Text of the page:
Interactive Dissemination: Engaging Stakeholders in the Use of Aggregated Quality Improvement Data for System-Wide Change in Australian Indigenous Primary Health Care

Alison Laycock, Jodie Bailie, Veronica Matthews, Ross Stewart Bailie

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    Abstract

    Background: Integrating theory when developing complex quality improvement interventions can help to explain clinical and organizational behavior, inform strategy selection, and understand effects. This paper describes a theory-informed interactive dissemination strategy. Using aggregated quality improvement data, the strategy seeks to engage stakeholders in wide-scale data interpretation and knowledge sharing focused on achieving wide-scale improvement in primary health-care quality.

    Methods: An iterative process involving diverse stakeholders in Australian Aboriginal and Torres Strait Islander health-care delivery uses aggregated audit data collected across key areas of care. Phases of reporting and online feedback are used to identify: (1) priority areas for improvement; (2) health center, system, and staff attributes that may be important in addressing the identified priority evidence-practice gaps; and (3) strategies that could be introduced or strengthened to enable improvement. A developmental evaluation is being used to refine engagement processes and reports as the project progresses.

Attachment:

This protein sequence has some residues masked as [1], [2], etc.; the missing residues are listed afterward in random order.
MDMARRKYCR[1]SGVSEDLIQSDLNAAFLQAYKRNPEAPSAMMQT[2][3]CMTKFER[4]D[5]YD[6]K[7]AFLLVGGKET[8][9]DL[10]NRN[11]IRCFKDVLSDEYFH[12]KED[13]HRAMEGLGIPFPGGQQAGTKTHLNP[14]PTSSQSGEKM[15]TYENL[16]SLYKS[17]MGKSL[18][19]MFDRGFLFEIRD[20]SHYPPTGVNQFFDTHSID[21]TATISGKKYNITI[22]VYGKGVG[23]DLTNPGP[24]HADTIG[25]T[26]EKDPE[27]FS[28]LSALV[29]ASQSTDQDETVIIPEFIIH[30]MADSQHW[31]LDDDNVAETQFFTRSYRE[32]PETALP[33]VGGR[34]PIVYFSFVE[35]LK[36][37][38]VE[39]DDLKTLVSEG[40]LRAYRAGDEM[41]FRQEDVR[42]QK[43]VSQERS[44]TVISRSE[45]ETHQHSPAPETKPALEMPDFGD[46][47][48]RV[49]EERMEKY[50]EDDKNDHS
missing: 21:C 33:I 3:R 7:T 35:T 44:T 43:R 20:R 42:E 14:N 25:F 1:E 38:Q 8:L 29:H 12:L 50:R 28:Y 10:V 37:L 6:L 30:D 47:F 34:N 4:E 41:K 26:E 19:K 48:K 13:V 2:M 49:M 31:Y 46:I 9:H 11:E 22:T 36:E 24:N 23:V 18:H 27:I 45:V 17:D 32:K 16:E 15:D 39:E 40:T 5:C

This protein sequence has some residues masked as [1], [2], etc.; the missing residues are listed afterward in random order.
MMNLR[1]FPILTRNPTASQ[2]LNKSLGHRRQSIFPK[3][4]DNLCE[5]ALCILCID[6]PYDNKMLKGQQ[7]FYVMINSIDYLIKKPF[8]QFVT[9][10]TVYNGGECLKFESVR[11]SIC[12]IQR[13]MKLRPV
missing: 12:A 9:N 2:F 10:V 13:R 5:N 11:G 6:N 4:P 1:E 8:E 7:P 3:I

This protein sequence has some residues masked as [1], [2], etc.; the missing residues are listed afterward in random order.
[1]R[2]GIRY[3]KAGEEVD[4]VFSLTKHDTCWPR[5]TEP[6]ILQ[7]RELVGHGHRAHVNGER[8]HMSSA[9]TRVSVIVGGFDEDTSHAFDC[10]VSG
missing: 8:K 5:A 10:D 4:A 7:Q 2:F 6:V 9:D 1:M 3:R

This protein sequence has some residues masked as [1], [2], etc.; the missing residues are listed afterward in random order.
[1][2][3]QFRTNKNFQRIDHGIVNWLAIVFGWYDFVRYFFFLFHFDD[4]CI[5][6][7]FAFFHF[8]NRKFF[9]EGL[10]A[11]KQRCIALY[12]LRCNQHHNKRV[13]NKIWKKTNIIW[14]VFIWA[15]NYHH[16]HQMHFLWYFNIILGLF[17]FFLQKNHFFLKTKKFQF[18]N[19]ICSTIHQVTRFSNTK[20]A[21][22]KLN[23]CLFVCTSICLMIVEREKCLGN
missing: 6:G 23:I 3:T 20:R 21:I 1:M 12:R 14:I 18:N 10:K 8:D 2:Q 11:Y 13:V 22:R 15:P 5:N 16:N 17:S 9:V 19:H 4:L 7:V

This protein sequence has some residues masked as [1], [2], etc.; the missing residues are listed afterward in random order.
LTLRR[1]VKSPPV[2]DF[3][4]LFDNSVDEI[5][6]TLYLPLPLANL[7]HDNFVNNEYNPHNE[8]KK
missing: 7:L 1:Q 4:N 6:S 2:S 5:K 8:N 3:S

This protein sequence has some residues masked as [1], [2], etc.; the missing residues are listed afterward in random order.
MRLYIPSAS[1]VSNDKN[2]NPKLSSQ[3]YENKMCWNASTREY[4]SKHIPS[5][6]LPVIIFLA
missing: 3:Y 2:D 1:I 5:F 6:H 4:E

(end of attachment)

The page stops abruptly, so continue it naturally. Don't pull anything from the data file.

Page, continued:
Discussion: This innovative dissemination approach is being used to encourage wide-scale interpretation and use of service performance data by policy-makers, managers, and other stakeholders, and to document knowledge about how to address barriers to achieving change. Through the developmental evaluation, the project provides opportunities to learn about stakeholders’ needs in relation to the way data and findings are described and distributed, and elements of the dissemination strategy and report design that impact on the useability and uptake of findings.

    Conclusion: The project can contribute to knowledge about how to facilitate interactive wide-scale dissemination and about using data to co-produce knowledge to improve health-care quality.
    Original languageEnglish
    Article number84
    Pages (from-to)1-8
    Number of pages8
    JournalFrontiers in Public Health
    Volume4
    DOIs
    Publication statusPublished - 3 May 2016

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